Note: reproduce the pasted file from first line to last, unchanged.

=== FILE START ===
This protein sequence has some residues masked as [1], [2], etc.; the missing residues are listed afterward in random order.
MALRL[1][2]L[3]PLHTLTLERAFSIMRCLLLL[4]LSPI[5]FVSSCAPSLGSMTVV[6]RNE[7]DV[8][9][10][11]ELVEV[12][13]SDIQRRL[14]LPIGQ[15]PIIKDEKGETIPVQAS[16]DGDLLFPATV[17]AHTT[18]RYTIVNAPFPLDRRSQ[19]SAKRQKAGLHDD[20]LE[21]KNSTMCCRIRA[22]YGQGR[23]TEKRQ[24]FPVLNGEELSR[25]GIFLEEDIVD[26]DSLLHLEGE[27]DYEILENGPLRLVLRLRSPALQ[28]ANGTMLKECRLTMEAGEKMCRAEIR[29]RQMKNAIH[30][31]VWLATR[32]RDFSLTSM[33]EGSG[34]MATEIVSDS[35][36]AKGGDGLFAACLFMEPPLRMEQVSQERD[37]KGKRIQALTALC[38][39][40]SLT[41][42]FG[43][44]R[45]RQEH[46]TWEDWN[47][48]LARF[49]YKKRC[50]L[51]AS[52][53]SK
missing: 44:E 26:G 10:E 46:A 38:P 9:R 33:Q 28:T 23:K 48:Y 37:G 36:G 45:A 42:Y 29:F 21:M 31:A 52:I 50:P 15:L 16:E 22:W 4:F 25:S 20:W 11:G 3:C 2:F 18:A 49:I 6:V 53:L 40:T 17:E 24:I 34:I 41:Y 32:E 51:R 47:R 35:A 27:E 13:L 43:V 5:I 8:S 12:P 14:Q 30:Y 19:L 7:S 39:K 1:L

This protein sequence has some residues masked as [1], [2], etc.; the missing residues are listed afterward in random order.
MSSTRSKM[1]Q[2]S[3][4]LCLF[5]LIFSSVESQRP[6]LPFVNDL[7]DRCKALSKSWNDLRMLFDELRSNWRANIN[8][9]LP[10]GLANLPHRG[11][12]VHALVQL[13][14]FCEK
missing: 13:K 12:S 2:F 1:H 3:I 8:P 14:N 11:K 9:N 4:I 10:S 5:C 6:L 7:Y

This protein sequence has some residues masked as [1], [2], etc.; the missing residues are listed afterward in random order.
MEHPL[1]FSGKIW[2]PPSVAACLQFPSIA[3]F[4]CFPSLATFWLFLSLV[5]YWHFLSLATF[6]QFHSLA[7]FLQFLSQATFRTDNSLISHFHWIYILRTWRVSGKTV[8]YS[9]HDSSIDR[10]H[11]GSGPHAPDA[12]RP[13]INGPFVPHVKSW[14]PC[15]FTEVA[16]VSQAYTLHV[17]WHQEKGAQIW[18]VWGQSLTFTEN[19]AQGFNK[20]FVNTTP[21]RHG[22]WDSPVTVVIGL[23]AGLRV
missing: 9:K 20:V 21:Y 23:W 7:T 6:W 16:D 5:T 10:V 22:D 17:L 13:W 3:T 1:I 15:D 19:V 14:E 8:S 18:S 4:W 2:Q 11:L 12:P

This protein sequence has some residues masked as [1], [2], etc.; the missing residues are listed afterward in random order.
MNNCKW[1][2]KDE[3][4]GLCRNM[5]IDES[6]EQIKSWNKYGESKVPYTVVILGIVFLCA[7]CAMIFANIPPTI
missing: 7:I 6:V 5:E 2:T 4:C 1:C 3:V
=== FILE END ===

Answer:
This protein sequence has some residues masked as [1], [2], etc.; the missing residues are listed afterward in random order.
MALRL[1][2]L[3]PLHTLTLERAFSIMRCLLLL[4]LSPI[5]FVSSCAPSLGSMTVV[6]RNE[7]DV[8][9][10][11]ELVEV[12][13]SDIQRRL[14]LPIGQ[15]PIIKDEKGETIPVQAS[16]DGDLLFPATV[17]AHTT[18]RYTIVNAPFPLDRRSQ[19]SAKRQKAGLHDD[20]LE[21]KNSTMCCRIRA[22]YGQGR[23]TEKRQ[24]FPVLNGEELSR[25]GIFLEEDIVD[26]DSLLHLEGE[27]DYEILENGPLRLVLRLRSPALQ[28]ANGTMLKECRLTMEAGEKMCRAEIR[29]RQMKNAIH[30][31]VWLATR[32]RDFSLTSM[33]EGSG[34]MATEIVSDS[35][36]AKGGDGLFAACLFMEPPLRMEQVSQERD[37]KGKRIQALTALC[38][39][40]SLT[41][42]FG[43][44]R[45]RQEH[46]TWEDWN[47][48]LARF[49]YKKRC[50]L[51]AS[52][53]SK
missing: 44:E 26:G 10:E 46:A 38:P 9:R 33:Q 28:T 23:K 48:Y 37:G 36:G 45:A 42:Y 29:F 21:M 31:A 52:I 50:P 15:L 16:E 22:W 4:F 25:S 20:W 11:G 3:C 2:F 18:A 49:I 6:V 53:L 40:T 17:E 24:I 34:I 41:Y 32:E 51:R 47:R 35:A 27:E 13:L 43:V 5:I 8:S 12:P 14:Q 30:Y 19:L 7:S 39:K 1:L

This protein sequence has some residues masked as [1], [2], etc.; the missing residues are listed afterward in random order.
MSSTRSKM[1]Q[2]S[3][4]LCLF[5]LIFSSVESQRP[6]LPFVNDL[7]DRCKALSKSWNDLRMLFDELRSNWRANIN[8][9]LP[10]GLANLPHRG[11][12]VHALVQL[13][14]FCEK
missing: 13:K 12:S 2:F 1:H 3:I 8:P 14:N 11:K 9:N 4:I 10:S 5:C 6:L 7:Y

This protein sequence has some residues masked as [1], [2], etc.; the missing residues are listed afterward in random order.
MEHPL[1]FSGKIW[2]PPSVAACLQFPSIA[3]F[4]CFPSLATFWLFLSLV[5]YWHFLSLATF[6]QFHSLA[7]FLQFLSQATFRTDNSLISHFHWIYILRTWRVSGKTV[8]YS[9]HDSSIDR[10]H[11]GSGPHAPDA[12]RP[13]INGPFVPHVKSW[14]PC[15]FTEVA[16]VSQAYTLHV[17]WHQEKGAQIW[18]VWGQSLTFTEN[19]AQGFNK[20]FVNTTP[21]RHG[22]WDSPVTVVIGL[23]AGLRV
missing: 9:K 20:V 21:Y 23:W 7:T 6:W 16:D 5:T 10:V 22:D 17:L 13:W 3:T 1:I 15:D 19:V 14:E 8:S 18:S 4:W 2:Q 11:L 12:P

This protein sequence has some residues masked as [1], [2], etc.; the missing residues are listed afterward in random order.
MNNCKW[1][2]KDE[3][4]GLCRNM[5]IDES[6]EQIKSWNKYGESKVPYTVVILGIVFLCA[7]CAMIFANIPPTI
missing: 7:I 6:V 5:E 2:T 4:C 1:C 3:V